Portfolio of Hope

My outlook on life is that we should have the freedom to do whatever we want to do with our lives. It’s why I write about the decriminalisation of drugs, it’s why I’m pro-abortion rights, pro LGBTQI+ rights, pro-sex work, just very passionate about all things social justice. Because, this is our life, and we should* have the right to do with it whatever we want to do with it. We should have the right to revolt against capitalism…

*(We ‘should’ have but, unfortunately, under societies current set up, we very much do not have).

Inequality Is Artificial

Everyone is born free and equal, but societies impose a sense of ownership over resources and divisions of labour, which causes conflict and social injustice.

Currently, we operate in a capitalist society within which the rich keep getting richer whilst the poor keep getting poorer, despite the poor contributing the most in terms of working long hours (just to line the pockets of the rich CEO’s)…

Under capitalism, we are nothing but wage slaves.

It’s not right that the bosses who arguably do the least amount of work- they sit in an office counting their money- get the chunk of the money earnt by the people who are actually working.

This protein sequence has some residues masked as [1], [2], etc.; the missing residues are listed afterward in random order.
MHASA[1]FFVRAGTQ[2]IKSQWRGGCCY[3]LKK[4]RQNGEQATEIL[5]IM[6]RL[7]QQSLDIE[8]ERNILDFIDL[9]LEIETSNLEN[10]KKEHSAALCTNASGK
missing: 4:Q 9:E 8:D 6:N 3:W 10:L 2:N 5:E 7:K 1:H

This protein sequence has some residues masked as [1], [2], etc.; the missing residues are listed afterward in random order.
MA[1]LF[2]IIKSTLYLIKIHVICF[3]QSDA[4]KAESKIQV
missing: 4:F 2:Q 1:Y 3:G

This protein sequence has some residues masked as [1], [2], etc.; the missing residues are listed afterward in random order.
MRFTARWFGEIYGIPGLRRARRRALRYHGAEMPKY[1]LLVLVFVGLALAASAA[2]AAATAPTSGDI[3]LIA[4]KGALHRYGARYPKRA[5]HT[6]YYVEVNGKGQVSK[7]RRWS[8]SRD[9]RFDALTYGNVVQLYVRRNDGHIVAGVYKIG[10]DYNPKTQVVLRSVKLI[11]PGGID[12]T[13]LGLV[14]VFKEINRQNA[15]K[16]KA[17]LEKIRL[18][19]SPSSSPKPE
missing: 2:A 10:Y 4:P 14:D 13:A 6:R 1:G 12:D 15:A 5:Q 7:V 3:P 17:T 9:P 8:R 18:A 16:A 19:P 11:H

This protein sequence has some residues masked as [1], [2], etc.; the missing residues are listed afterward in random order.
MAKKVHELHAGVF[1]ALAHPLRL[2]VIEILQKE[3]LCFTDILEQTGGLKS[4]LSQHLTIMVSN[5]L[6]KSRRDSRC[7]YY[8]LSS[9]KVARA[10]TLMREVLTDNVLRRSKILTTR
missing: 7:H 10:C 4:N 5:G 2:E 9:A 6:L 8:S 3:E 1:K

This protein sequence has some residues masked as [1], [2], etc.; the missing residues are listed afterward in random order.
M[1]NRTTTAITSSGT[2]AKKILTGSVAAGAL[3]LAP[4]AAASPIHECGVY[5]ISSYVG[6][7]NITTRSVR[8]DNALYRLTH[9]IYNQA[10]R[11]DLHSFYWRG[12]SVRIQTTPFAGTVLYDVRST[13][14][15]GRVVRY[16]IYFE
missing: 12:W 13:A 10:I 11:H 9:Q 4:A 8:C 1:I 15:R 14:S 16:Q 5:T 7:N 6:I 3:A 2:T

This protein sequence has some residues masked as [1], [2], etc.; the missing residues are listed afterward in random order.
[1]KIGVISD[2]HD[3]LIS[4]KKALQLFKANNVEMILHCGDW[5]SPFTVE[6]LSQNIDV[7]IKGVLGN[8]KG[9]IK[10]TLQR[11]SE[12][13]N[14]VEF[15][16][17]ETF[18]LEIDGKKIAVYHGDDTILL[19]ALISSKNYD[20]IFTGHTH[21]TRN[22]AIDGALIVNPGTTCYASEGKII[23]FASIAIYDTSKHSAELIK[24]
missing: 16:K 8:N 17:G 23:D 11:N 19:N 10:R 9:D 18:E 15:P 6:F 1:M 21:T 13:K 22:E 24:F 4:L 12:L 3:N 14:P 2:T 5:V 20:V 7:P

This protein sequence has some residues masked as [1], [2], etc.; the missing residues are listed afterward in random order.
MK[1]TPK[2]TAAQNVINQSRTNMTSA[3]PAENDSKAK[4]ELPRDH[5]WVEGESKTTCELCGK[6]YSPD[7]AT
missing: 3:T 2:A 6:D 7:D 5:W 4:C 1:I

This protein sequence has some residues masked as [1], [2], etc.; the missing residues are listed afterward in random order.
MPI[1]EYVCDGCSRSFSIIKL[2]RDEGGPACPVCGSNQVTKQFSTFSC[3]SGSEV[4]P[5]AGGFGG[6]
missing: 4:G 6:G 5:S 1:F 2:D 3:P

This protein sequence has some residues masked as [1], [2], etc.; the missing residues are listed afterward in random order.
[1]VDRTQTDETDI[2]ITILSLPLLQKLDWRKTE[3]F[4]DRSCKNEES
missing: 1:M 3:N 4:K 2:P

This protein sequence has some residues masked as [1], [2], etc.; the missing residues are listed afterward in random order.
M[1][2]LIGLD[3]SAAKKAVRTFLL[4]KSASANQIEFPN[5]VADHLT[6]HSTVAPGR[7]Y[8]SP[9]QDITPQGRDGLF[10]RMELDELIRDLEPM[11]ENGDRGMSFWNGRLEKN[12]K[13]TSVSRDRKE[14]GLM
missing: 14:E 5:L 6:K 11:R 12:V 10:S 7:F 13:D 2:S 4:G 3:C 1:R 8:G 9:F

The only way for us to escape from this and to achieve the freedom that we should have over our lives, is for us to transition out of capitalism, into socialism.

We need an overhaul of capitalism

When four children in Africa died today, as they do every single day, from food shortages, meanwhile a CEO in London is popping the cork of his £35,000 champagne, clearly there’s something wrong with the system.

Socialism would see everyone having the same, thus ending world famine, and eradicating the wealth divide. With no social classes, everyone would be on an equal playing field, thus meaning that we all start off in life with equal chances, and all leave our life knowing that we have had a fair shot at it.